The Eiger Sanction
“The Eiger Sanction” is one of my favorite climbing movies. Released on May 21, 1975 in the United States and through out the summer in other countries, the movie didn’t do great business and was considered a flop. There are many issues with the content and the plot but, when viewed as a product of 1975 Hollywood, the film seems typical of many middle-budget works being released at the time. Watching it today can remind you how the term “politically correct” didn’t really exist then. Cringe worthy scenes abound.
Clint Eastwood stared in and directed the picture and even did many of his own climbing stunts.
The climbing team and safety riggers used for spectacular shots in Utah, Arizona, and Switzerland were a “who’s who” of the early 1970s climbing community. Mike Hoover, Bev Clark, Dougal Haston, Eric Bjornstad (uncredited), John Cleare, and others helped to make the climbing shots surprisingly realistic for a Hollywood production. The camera work was unique and at times it is obviously shot with a climbers eye for mountain detail. One of the criticisms I have read relating to the film is that the climbing scenes dragged a bit and the pacing was too slow and this could certainly be true for a non climber. I tend to find the middle of the film a little tedious at times (during the canyon running scenes and the whole “George” sequence) but hey, Clint needed a little skin in there. It was the 70s after all.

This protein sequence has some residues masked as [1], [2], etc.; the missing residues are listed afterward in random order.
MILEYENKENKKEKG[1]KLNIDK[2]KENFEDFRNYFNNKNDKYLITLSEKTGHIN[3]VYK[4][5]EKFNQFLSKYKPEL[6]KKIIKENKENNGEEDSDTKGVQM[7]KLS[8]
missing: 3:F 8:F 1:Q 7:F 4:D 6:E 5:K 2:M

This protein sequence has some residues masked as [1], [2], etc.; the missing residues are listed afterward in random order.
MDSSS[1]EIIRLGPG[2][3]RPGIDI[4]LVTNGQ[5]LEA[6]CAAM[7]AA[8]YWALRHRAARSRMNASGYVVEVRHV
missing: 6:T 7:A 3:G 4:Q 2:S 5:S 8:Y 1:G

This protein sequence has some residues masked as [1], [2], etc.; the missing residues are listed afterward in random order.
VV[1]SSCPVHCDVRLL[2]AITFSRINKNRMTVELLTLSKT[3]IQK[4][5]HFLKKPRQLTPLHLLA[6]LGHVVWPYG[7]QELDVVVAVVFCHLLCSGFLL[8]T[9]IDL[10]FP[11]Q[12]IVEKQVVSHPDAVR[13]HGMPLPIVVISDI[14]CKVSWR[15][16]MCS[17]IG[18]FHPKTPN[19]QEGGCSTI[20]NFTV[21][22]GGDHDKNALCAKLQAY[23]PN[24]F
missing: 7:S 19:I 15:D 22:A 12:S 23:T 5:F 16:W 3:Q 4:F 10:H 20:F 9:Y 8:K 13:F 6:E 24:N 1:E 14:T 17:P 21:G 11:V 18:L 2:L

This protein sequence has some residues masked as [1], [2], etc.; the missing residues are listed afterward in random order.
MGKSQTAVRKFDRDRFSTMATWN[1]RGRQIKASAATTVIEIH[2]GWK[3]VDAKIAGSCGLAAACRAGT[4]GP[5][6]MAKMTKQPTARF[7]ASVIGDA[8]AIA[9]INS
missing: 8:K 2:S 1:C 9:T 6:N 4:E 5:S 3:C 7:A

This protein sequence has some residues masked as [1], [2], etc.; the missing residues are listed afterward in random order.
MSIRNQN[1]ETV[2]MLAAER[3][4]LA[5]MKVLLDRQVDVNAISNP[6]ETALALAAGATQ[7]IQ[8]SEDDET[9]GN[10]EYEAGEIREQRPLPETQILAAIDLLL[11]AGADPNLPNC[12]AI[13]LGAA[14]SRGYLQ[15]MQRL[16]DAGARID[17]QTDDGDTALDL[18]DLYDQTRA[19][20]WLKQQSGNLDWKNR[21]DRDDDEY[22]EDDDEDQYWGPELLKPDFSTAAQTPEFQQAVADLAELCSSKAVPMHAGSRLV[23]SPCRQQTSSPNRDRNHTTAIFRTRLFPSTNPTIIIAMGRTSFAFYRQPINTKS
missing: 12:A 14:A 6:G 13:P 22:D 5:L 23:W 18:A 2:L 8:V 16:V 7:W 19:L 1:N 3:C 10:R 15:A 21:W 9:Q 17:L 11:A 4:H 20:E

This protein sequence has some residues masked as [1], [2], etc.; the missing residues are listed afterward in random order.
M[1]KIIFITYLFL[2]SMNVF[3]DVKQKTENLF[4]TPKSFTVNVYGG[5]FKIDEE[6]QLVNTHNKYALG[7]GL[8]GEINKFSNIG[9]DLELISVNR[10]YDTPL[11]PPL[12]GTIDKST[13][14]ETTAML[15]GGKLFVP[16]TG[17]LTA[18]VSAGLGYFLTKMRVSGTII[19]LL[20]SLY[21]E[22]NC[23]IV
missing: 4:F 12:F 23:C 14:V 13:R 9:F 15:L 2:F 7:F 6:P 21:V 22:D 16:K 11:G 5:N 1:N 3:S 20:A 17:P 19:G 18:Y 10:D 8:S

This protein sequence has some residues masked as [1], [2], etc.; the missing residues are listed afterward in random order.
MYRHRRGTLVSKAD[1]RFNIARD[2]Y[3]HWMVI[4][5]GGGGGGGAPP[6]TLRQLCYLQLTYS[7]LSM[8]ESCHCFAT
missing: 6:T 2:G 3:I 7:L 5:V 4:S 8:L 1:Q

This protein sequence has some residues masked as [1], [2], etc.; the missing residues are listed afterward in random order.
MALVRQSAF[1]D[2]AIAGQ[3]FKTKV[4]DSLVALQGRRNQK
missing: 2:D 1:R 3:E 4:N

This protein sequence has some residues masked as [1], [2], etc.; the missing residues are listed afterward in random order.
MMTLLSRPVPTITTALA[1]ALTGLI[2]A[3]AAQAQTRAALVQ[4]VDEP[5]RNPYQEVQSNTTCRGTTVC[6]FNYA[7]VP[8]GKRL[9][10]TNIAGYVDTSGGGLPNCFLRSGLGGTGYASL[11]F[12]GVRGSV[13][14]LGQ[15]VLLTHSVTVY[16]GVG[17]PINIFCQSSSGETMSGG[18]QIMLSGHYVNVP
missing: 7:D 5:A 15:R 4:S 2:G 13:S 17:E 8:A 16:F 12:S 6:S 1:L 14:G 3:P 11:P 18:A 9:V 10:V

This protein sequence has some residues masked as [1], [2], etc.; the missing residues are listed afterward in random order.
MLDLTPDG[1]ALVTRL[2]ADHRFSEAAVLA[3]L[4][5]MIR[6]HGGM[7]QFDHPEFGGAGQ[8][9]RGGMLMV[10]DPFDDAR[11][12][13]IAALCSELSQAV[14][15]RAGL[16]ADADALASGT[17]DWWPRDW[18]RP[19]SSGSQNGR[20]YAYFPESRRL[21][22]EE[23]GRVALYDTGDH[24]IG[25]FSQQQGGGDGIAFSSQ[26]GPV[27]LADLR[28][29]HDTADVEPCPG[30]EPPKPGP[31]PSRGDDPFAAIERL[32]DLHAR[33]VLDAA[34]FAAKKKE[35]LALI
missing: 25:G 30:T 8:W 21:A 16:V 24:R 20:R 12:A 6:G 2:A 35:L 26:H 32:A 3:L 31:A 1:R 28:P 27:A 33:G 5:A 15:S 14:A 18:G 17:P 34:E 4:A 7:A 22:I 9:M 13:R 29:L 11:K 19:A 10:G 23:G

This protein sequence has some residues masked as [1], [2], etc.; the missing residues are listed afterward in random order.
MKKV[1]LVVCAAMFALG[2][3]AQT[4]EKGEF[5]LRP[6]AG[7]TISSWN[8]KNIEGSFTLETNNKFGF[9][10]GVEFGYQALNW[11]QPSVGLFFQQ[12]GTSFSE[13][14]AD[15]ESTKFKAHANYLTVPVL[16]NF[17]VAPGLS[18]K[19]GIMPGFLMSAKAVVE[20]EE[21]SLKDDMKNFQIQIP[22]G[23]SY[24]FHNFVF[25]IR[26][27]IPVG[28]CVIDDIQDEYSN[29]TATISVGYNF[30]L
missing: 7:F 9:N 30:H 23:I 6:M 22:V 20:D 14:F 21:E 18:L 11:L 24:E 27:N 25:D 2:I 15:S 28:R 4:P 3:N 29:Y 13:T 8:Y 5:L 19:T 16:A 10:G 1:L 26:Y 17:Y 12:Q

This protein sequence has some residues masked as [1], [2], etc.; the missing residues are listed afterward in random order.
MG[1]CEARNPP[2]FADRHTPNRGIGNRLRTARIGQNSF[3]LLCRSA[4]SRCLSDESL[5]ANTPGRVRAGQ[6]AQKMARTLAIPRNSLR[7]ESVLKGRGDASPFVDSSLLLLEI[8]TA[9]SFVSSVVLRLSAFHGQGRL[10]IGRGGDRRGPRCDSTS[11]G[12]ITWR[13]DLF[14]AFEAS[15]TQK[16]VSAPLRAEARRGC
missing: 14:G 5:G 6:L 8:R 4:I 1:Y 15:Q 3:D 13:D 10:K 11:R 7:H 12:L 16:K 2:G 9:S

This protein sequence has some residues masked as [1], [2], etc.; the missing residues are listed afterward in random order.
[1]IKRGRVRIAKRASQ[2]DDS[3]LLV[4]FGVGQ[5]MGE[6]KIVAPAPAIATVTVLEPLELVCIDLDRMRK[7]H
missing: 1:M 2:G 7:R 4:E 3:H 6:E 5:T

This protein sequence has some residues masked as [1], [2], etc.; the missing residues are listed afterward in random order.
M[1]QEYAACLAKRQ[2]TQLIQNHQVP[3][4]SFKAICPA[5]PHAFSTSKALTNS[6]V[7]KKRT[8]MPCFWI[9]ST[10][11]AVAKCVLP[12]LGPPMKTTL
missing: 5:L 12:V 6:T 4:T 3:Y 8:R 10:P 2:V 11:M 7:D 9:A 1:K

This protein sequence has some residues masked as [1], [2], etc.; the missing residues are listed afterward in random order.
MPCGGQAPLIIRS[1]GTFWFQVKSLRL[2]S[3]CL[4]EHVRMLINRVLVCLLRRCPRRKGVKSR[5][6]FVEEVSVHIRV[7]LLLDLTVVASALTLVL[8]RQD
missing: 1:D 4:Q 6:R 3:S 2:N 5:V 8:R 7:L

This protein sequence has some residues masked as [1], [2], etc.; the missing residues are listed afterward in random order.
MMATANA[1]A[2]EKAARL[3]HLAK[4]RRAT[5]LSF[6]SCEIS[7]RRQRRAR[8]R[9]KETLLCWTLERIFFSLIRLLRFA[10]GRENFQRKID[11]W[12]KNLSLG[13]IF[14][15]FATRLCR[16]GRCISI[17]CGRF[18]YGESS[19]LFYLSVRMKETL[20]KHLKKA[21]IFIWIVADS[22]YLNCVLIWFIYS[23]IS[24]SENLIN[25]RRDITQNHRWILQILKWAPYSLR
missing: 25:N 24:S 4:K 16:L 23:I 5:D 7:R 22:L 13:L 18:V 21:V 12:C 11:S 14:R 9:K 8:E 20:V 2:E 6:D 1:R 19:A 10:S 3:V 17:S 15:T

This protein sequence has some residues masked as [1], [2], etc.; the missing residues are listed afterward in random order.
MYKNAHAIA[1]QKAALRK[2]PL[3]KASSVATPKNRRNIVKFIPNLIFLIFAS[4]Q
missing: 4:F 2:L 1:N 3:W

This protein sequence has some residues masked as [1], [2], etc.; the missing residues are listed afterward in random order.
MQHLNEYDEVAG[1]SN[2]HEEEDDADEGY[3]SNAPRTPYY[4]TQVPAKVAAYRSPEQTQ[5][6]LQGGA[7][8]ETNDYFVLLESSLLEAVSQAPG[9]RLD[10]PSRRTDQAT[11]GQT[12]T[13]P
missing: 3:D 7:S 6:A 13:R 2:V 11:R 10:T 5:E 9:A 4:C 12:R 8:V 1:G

Vertical Archaeology has two autographed photos in our archives, George Kennedy and Reiner Schöne. Academy Award winner George Kennedy played Ben Bowman an old climbing buddy of Eastwoods Dr. Jonathan Hemlock. Kennedy is my favorite character in the movie! He has the best quotes by far. Reiner Schöne played Karl Freytag the cocky young self appointed leader of the climbing team. His character is the hyper-aggressively driven member of the team; willing to push into dangerous terrain and succeed at all costs. Spoiler: it doesn’t end well for him… or anyone really.